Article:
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Vegard Iversen ! Ideas for India

Vegard Iversen
Indian Institute of Management Ahmedabad
vegard@iima.ac.in
Vegard Iversen is a Professor (economics area) at the Indian Institute of Management (IIM) Ahmedabad. Since 2008 he has been a Senior Research Fellow (Hon) at Global Development Institute (GDI), University of Manchester. His research is mainly applied microeconomics of development. After receiving his Ph.D. from University of Cambridge in 2000, he spent six years as Faculty at School of Development Studies (now International Development), University of East Anglia. He has been a Research Fellow at IFPRI (International Food Policy Research Institute), a visiting Faculty at Indian Statistical Institute (ISI), Delhi Centre, and a Professor and Vice Dean at Jindal School of Government and Public Policy. From 2015 to 2017, he was an (India-based) Adjunct Professor at Sanford School of Public Policy at Duke University. His diverse research interests include women in politics (political gender quotas using a novel, dynamic entry point); persistence and change in caste-based and other inequality in rural India; agricultural history and the long-term effects of colonial policies on contemporary agricultural development; business history; social mobility in the Global South. He received the annual Dudley Seers Prize for the best paper published in Journal of Development Studies in 2008. He has been the Editor in-Chief for the Journal of South Asian Development since 2012 and is on the Editorial Board of Journal of Development Studies.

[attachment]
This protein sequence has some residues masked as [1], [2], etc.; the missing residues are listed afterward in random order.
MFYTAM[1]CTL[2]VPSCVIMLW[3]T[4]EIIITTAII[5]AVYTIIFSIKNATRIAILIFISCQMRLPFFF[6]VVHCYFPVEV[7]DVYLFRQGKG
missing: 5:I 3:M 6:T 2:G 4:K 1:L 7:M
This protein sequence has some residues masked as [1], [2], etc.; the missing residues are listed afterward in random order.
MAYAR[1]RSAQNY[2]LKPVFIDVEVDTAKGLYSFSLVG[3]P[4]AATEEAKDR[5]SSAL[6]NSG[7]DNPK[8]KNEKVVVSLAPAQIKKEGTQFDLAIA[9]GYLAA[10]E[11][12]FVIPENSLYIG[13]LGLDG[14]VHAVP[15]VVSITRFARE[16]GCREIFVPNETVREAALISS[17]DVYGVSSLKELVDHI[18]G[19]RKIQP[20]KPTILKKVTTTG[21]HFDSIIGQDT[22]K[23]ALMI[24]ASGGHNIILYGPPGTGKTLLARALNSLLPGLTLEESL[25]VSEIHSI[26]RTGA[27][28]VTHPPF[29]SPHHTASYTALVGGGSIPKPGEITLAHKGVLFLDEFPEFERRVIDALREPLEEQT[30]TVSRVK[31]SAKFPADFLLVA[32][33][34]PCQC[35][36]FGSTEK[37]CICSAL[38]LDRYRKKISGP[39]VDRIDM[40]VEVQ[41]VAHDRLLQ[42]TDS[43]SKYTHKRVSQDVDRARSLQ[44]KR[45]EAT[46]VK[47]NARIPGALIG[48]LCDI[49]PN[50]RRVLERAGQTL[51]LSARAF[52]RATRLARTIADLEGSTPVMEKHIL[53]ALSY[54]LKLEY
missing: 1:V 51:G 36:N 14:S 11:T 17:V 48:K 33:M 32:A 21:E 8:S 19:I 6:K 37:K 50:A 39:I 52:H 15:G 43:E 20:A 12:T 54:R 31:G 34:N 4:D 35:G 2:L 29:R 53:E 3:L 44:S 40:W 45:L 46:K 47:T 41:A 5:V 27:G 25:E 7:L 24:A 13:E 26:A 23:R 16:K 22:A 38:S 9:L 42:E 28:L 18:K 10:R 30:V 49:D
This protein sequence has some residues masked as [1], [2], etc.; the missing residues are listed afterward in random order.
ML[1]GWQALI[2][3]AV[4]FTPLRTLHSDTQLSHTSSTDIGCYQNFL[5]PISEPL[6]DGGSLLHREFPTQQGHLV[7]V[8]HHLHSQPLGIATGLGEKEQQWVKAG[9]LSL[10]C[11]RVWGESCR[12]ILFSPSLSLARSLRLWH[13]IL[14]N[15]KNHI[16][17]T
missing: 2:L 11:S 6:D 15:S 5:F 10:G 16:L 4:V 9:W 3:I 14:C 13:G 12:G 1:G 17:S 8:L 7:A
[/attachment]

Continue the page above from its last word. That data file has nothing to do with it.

Articles By Vegard Iversen
Rags to riches? Understanding social mobility in India
Posted On: 13 Nov 2017


To what extent is an individual’s status in society determined by the position of his or her parents? Analysing data from the Indian Human Development Survey, 2011-2012, this column finds that the probability of large intergenerational, occupational ascents in India is very low, and in fact, many face high risk of downward mobility.
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Has community monitoring helped reduce corruption in public programme delivery?
Posted On: 12 Mar 2014

Topics:   Corruption

MNREGA mandates social audits of public work projects undertaken under the Act in order to empower beneficiaries to scrutinise programme expenditures, and monitor programme delivery. Has community monitoring helped reduce corruption and improve programme delivery? This column presents results from the first study that rigorously assesses the impact of India’s only large-scale community monitoring initiative - in the state of Andhra Pradesh.
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